Ann Eliza Perkins Adams travel diary, ca. 1883-1884. Travel diary kept while on a trip by train from Boston to St. Louis and a voyage on the Mississippi River. Entries consist of short descriptions of sites seen from the train window; coach and carriage rides in St. Louis; and traveling on the Mississippi River, including sites seen from the boat, towns visited, events attended, and steamboats observed.
Jane Cummings diaries, 1902-1949. June-September 1911 travel journal records her voyage to Spain, Algiers, Italy, Austria, Switzerland, France, and England, describing cities visited, architecture, gardens, museums, cultural institutions visited, works of art, stories about fellow travelers, and the weather.
Martha A. Rapp travel diary, 1920-1921. Diary kept by Martha A. Rapp of Brockton, Mass. while on a voyage from Boston to New Zealand, 4 November 1920-7 May 1921. Martha traveled with her parents by train to Vancouver, British Columbia, then on the passenger ship Niagara to New Zealand. Her diary describes daily life at sea including games played with other passengers, storms; and various places visited in New Zealand.
| Published: Friday, 22 July, 2016, 12:00 AM
Madame Marie Depage in Boston
By Susan Martin, Collection Services
From 14-16 April 1915, Dr. Samuel J. and Wilhelmina (Galloupe) Mixter had a special guest at their home at 180 Marlborough Street, Boston. Madame Marie Depage was in town to drum up support for Belgian Red Cross field hospitals. She’d been traveling across America on a whirlwind fundraising tour, speaking about the suffering of the Belgian people after the outbreak of World War I. Dr. Mixter served as treasurer of Depage’s Boston fund, and the Fay-Mixter papers here at the MHS contain some fascinating papers related to the visit, including original correspondence from Depage.
Depage was a popular and high-profile guest. Her husband, Dr. Antoine Depage, was director of the Belgian Red Cross, past president of the International Congress of Surgery, and personal surgeon to King Albert I of Belgium. The king and queen had officially delegated Madame Depage, a Belgian nurse, to undertake this trip, and her comings and goings were covered extensively in American newspapers.
Americans had been generous in their aid to Belgian civilians living under German occupation, but medical care to soldiers in the field was sorely lacking. An article in the Rocky Mountain News quoted Depage as saying, “The conditions are so terrible you cannot imagine them. […] No men in the world can fight more bravely than the men of my country.” She wrote to the sympathetic Dr. Mixter, “You know what proper and urgent care means – one life saved, one limb saved means a family out of trouble after the war.”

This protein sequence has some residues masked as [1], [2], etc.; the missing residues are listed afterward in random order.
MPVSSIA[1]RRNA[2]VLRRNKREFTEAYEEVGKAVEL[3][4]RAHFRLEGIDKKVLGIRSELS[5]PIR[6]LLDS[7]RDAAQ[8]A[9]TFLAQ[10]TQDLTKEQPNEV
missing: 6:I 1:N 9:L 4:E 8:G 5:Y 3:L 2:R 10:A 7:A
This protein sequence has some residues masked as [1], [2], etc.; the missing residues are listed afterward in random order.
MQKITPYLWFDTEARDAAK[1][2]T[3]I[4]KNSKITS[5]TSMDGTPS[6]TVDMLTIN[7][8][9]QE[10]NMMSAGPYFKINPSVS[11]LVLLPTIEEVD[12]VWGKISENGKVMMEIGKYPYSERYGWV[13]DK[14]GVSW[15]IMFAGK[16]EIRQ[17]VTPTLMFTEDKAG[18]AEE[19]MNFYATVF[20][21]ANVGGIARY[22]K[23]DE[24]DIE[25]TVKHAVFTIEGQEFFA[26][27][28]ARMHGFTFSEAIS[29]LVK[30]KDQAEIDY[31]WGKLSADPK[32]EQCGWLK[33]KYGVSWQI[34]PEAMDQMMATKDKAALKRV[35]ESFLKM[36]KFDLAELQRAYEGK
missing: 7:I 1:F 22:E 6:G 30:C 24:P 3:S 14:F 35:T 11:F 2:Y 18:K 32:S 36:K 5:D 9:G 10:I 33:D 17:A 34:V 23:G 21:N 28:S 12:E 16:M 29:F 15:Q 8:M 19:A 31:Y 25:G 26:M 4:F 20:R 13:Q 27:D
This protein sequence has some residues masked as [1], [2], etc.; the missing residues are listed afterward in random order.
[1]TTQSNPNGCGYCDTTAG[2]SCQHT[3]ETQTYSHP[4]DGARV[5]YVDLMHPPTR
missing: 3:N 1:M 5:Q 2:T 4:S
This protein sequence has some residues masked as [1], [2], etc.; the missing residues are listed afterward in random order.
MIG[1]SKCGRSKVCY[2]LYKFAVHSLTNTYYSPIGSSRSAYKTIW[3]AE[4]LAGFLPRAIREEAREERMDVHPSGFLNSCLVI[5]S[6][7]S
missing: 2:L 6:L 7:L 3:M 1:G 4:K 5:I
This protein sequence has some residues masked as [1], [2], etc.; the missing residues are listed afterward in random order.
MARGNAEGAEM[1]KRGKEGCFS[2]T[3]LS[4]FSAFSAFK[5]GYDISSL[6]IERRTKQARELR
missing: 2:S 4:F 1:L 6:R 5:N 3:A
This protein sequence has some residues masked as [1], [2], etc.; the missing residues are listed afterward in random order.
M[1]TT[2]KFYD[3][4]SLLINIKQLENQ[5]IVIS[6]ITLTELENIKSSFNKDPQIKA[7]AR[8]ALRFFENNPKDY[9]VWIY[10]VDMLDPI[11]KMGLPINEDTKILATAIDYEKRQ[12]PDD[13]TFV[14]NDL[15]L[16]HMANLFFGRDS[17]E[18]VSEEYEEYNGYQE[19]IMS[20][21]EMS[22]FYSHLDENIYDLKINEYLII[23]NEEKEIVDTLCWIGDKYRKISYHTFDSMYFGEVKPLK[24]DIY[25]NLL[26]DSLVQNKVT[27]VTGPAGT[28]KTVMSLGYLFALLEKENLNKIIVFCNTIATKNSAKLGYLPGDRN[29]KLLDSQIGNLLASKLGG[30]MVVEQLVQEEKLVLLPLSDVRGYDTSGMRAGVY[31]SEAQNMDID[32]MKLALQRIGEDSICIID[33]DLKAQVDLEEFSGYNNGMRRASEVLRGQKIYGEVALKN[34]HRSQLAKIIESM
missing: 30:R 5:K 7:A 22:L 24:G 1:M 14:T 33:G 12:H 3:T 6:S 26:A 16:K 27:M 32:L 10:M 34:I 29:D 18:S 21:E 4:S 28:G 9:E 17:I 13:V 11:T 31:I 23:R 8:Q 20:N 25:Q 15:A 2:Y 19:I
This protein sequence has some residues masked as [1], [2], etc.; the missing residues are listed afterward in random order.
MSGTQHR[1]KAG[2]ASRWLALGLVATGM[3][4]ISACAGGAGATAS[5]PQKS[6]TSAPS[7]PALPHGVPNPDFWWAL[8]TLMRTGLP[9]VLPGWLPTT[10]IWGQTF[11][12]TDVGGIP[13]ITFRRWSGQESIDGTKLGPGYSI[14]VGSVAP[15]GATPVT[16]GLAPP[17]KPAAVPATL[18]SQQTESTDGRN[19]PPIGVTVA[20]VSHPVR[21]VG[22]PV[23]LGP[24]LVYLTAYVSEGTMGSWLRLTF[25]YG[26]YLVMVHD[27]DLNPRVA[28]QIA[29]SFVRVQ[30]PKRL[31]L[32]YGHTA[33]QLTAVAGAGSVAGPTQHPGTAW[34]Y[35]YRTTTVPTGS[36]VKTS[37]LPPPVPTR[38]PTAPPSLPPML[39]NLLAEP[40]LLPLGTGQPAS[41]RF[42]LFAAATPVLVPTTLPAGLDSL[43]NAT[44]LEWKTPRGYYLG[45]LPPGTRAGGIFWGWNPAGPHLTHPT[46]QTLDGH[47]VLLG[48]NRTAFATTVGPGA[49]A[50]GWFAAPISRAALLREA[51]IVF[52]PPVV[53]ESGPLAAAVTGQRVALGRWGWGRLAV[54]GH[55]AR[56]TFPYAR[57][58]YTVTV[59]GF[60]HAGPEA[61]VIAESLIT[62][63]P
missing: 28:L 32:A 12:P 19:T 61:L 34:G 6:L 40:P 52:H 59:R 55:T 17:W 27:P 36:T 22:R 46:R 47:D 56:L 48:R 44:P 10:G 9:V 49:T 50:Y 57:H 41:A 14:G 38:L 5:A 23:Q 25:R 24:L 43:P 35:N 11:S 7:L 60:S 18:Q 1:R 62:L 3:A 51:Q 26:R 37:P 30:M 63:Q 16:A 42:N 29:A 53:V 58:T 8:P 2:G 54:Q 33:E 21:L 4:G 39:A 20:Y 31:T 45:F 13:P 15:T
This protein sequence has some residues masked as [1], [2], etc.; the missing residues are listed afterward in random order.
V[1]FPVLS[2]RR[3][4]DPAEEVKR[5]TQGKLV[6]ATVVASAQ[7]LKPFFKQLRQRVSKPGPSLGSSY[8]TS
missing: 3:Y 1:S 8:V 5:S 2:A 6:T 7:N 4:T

I was particularly interested in Depage’s statements about wounded German soldiers. The Red Cross field hospitals she worked to establish treated injured allies and enemies alike. According to another newspaper article, she said, “When they were sick I never felt any different toward them than toward my own countrymen. They were simply poor, wounded men. It was only when they recovered and came to me in their gray German uniforms to say good-by that I felt it hard to treat them the same, but wounded men have no nationality.”
Depage used her personal charisma and professional connections to great advantage. She was unmistakably passionate, but pragmatic. She asked Dr. Mixter before her arrival, “Now can you tell me if a visit in Boston shall pay? I must put it in a very plain business way; you know this is not a pleasure trip and I may not think of what I should like or not like.” She thought smaller meetings in the private homes of wealthy Bostonians would be more lucrative than large gatherings. An individual visit, she knew from experience, would flatter her host into giving more: “I suppose Boston is a smart town where society leaders have a great deal to say. I have experienced that in Washington: if it was smart to go and listen to me the people came…and paid!”
Depage also had a personal stake in the cause. Her oldest son Pierre was a soldier in the Belgian army. When she heard that her second son, a teenager named Lucien, was going to the front, she decided to sail back to Europe to say goodbye. Unfortunately, the ship on which she booked passage was none other than the RMS Lusitania. She drowned when the ship was torpedoed by a German U-boat on 7 May 1915.
Depage had been euphoric about her fundraising success. On the morning of the Lusitania’s departure, she bragged in a letter to Wilhelmina Mixter, “I have altogether collected about $115,000.00 [in] contributions and about $50,000 in supplies. Are you not proud of America? I am! And specially of my Boston friends.” She was sorry that Mrs. Mixter hadn’t received an earlier telegram and protested “that you could believe for one minute that I forgot you! Please never do that, whatever happens for it can never be true.” In a previous letter, she’d called the Mixters “the best friends in the world.”
Wilhelmina Mixter was also very active in World War I work. She served on the general committee of the Special Aid Society for American Preparedness (SASAP), a women’s group that promoted military preparedness and national defense. The Fay-Mixter papers include meeting minutes and newspaper clippings documenting the activities of this group, which met just down the street from the MHS at 601 Boylston Street. In addition to the SASAP, Mrs. Mixter was involved with Emergency War Relief and sent care packages and supplies to soldiers. Some of my favorite items in the collection are these McCall sewing patterns for hospital clothing.
The MHS holdings include many papers related to World War I relief work, so we hope you’ll visit our library to learn more.
| Published: Wednesday, 20 July, 2016, 12:00 AM
This Week @ MHS
It's a fairly quiet week-to-come at the Society. Here are the programs we have on tap:
- Wednesday, 20 July, 12:00PM : Stop by for a Brown Bag talk given by Craig Bruce Smith of William Woods University. "Atlantic Abolitionism and National Reputation: The Intersection of Ethics and Policy in the United States and Britain" frames the British movement to end slavery as a conscious effort to assert the country's reputation and moral superiority over the United States in the aftermath of the Revolution. It advances that American abolitionism, in turn, became a direct response to the British challenge. This talk is free and open to the public.